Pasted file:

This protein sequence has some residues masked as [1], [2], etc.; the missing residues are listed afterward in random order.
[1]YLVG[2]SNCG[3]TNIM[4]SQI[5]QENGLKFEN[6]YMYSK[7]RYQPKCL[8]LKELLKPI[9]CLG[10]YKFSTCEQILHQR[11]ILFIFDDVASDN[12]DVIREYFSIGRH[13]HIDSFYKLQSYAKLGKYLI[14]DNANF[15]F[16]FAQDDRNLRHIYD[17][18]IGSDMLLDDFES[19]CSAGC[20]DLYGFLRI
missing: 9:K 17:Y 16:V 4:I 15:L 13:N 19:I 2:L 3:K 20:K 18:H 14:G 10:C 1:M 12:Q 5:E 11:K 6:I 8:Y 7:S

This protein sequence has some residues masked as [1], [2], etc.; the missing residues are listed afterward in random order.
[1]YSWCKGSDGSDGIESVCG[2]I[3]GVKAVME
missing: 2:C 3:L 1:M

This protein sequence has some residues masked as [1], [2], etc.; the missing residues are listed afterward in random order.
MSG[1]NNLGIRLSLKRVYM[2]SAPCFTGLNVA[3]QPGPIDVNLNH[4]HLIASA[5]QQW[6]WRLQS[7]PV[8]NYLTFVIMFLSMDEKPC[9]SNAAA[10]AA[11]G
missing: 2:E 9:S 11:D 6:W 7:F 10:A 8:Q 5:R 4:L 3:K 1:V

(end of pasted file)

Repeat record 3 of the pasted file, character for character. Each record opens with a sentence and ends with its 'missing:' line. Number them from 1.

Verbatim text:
This protein sequence has some residues masked as [1], [2], etc.; the missing residues are listed afterward in random order.
MSG[1]NNLGIRLSLKRVYM[2]SAPCFTGLNVA[3]QPGPIDVNLNH[4]HLIASA[5]QQW[6]WRLQS[7]PV[8]NYLTFVIMFLSMDEKPC[9]SNAAA[10]AA[11]G
missing: 2:E 9:S 11:D 6:W 7:F 10:A 8:Q 5:R 4:L 3:K 1:V